Assignment number eight took me back to Seattle (for the second time!) to be a travel nurse in one of my favorite cities. This time around as a travel nurse in Seattle, I was able to enjoy neighborhoods that were more off the beaten path (SODO), take day trips to both Victoria and Leavenworth, and dive deeper into the food scene. I had a blast visiting the city for a second time, only cementing my love for Seattle and the surrounding areas.
Now that I’ve spent 13+ weeks (twice!) as a travel nurse in Seattle, getting to learn the ins and outs of the city; I a sharing with you everything you need to know for a successful assignment in Seattle. Hoping that you can acclimate quickly, get all of your travel nursing questions answered, and thoroughly enjoy Seattle in the short time that you’re there.
Everything You Need to Know About Seattle for a Successful Travel Nurse Assignment
Best Time to Be a Travel Nurse in Seattle
Located in the Pacific Northwest, this area of the US is known for being rainy. While temperatures are mild all year round, never getting too hot or too cold (however you do get the occasional snowfall); the best time to sign a contract is in the summer months, June-September. This is the “sunny” time of the year while October-May sees consistent rainfall and cloudy days.
My experience: Both contracts I have signed have been from June-September. This is the ideal time to come to Seattle and if you have the option I would highly recommend signing a contract during this time frame. However, if you prefer winter sports then winter months are also optimal to be in Seattle because there are many winter resorts close by.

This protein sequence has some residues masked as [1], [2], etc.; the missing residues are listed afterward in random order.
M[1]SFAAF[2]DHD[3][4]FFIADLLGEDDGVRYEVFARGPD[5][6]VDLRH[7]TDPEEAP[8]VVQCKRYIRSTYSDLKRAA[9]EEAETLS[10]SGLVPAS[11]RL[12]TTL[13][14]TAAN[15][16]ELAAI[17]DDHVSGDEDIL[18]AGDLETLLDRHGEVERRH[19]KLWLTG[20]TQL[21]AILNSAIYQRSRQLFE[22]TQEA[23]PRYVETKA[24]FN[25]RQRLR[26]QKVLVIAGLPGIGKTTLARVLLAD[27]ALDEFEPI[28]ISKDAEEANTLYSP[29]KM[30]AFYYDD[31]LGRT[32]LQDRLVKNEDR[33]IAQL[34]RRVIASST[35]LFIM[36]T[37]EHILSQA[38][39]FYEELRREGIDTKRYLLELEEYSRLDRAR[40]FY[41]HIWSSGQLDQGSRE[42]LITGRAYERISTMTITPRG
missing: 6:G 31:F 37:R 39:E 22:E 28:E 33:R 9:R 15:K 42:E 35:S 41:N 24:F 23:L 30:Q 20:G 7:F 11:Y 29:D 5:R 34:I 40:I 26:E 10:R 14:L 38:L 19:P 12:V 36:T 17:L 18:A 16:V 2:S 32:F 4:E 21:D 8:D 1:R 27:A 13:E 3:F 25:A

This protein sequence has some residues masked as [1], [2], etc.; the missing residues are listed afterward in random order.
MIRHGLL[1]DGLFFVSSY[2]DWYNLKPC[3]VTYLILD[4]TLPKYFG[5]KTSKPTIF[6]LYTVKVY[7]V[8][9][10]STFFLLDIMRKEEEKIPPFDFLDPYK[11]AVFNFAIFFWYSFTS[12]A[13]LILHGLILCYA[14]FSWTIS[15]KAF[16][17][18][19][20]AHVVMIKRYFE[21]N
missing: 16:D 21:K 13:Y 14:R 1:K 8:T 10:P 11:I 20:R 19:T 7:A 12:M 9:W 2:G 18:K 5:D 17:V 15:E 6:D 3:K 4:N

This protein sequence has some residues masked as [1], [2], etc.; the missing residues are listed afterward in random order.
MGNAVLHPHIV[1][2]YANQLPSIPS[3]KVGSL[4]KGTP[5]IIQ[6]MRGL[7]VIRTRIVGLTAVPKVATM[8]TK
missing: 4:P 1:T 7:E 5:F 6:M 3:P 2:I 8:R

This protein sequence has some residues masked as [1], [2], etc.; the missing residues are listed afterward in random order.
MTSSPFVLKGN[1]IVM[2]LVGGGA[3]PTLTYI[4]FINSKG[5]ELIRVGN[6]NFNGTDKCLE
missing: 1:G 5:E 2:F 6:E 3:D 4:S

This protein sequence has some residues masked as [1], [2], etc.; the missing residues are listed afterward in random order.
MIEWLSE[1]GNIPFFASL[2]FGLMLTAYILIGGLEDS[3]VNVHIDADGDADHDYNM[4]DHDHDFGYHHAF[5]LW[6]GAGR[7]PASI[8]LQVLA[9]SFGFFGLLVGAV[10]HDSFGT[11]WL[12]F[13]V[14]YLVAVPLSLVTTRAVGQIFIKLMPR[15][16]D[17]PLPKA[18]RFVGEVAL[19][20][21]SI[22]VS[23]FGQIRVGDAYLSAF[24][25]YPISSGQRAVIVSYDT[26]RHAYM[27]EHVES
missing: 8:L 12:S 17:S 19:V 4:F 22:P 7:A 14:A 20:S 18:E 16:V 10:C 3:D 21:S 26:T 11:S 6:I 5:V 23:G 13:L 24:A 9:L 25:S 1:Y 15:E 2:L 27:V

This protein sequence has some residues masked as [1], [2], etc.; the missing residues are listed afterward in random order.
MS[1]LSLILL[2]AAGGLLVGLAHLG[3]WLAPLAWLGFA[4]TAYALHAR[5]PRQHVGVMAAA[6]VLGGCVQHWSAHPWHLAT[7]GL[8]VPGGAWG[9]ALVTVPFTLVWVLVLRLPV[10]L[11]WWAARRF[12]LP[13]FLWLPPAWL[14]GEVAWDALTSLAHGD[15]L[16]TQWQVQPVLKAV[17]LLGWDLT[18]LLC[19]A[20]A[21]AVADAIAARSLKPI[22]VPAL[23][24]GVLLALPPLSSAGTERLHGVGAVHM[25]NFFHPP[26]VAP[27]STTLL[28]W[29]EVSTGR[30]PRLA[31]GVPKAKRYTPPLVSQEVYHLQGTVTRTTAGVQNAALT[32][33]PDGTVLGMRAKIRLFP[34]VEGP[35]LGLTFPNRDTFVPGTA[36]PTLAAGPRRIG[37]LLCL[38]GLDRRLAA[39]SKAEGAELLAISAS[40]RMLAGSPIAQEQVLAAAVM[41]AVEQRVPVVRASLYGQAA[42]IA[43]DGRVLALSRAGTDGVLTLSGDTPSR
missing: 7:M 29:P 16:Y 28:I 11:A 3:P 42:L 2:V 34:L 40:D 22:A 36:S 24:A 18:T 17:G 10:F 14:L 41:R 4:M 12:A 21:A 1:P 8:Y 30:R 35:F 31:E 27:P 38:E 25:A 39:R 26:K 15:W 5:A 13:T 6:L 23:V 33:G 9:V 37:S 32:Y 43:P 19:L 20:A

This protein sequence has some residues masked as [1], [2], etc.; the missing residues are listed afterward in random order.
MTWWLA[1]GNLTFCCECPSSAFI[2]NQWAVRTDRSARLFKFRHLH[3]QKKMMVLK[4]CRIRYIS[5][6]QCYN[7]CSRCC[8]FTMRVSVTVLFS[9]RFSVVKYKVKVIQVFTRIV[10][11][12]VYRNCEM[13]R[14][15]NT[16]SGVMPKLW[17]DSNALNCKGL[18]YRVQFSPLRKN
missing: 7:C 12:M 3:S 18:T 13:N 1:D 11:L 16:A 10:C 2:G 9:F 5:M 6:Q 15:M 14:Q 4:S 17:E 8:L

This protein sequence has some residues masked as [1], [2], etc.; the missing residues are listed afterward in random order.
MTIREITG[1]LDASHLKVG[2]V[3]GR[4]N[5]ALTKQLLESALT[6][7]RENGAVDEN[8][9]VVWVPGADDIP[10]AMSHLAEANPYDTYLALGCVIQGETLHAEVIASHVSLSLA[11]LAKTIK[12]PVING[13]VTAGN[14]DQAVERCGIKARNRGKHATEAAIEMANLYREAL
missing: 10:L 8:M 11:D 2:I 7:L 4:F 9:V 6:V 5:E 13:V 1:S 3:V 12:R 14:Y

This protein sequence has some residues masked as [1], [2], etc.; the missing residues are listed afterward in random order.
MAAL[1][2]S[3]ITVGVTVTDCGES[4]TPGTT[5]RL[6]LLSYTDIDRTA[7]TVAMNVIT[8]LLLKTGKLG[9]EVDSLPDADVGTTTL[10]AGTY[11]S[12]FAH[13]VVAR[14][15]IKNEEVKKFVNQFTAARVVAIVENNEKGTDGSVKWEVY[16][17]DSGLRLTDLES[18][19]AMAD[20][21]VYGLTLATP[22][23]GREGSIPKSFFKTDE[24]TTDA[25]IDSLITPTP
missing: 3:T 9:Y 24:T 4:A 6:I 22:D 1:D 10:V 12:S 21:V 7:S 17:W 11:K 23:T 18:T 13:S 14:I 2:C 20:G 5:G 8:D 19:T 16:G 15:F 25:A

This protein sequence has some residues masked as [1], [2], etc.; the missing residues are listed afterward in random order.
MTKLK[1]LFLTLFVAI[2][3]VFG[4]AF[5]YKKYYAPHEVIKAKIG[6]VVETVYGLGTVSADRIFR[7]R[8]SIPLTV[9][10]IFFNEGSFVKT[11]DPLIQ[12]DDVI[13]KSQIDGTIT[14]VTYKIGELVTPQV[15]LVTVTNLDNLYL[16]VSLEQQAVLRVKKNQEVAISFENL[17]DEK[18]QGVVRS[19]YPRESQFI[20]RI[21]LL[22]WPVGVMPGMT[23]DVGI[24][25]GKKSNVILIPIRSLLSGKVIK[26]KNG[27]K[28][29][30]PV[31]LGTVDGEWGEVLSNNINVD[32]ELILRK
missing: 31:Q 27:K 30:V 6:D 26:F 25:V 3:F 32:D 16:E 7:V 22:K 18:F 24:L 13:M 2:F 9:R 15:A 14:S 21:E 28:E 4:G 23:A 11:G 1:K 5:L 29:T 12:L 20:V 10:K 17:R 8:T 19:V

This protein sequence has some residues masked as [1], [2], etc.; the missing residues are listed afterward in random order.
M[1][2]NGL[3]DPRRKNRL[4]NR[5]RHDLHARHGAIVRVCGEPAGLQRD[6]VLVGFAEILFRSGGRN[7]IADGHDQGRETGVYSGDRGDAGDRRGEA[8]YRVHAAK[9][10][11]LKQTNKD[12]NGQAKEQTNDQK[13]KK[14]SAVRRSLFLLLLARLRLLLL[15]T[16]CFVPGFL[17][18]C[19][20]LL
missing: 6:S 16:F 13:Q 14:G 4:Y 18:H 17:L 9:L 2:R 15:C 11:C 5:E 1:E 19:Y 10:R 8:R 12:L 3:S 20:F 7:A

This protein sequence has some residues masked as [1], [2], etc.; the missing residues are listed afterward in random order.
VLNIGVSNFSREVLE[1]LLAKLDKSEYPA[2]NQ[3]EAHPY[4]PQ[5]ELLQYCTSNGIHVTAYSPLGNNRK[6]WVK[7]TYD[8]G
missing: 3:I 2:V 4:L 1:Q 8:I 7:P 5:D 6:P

Where to Live in Seattle
One of the most stressful things about being a travel nurse is figuring out where to live! Luckily, Seattle sees tons of travel nurses and therefore offers tons of housing options. I’ve seen prices range from affordable (rooms outside of the city), to exorbitant (studios in trendy neighborhoods). My best luck when searching for housing has been utilizing Furnished Finder, Airbnb, and most of all the Facebook group – Seattle Travel Nurses.
Please keep in mind that if you search Airbnb prices will be outrageous. This is because many people that are placing their homes on Airbnb are doing so for a short time, but they have an option to choose “extended stay” without changing the price (as to give you a discount). If you find a place you like, always message the host explaining your situation and asking for a discount.
For a more comprehensive guide on how to find housing as a travel nurse, read Resources for Finding Housing As a Travel Nurse
WHERE TO LIVE
There are at least 28 neighborhoods that are recognized in Seattle. The most important thing to keep in mind when choosing where to live is whether or not you’ll be traveling in a car. If you have a car, your options are limitless! However, if you don’t have a car you might want to be careful about picking somewhere close to a bus stop or the Link light rail system.
When finding housing, make sure to tell the host whether or not you have a car. If you do bring a car you’ll want to know if there’s safe parking and if there’s a fee associated with it. If you don’t have a car you’ll want to clarify and specifically ask if there is a bus stop, which bus comes, and how far away it is. You’ll also want to ask where the closest light rail stop is and which stop it is.
The Seattle neighborhoods that I thoroughly enjoy exploring include Capitol Hill, Downtown, Pioneer Square, Belltown, Fremont, Queen Anne, and Ballard.
My experience: The first time I got a travel nursing job in Seattle I worked at Swedish Medical Center First Hill and lived in Beacon Hill. I originally had a car but ended up getting in an accident. It was quick and easy, taking only 10-minutes to get to work. After crashing my car I would take the light rail. I got on at the Beacon Hill stop to get off at the Capitol Hill stop. My commute in total took approximately 45 minutes. Swedish Medical Center offers discounted light rail passes for nurses – $15/month. On the off chance, I would take an Uber/Lyft, costs vary from $7-$12/way.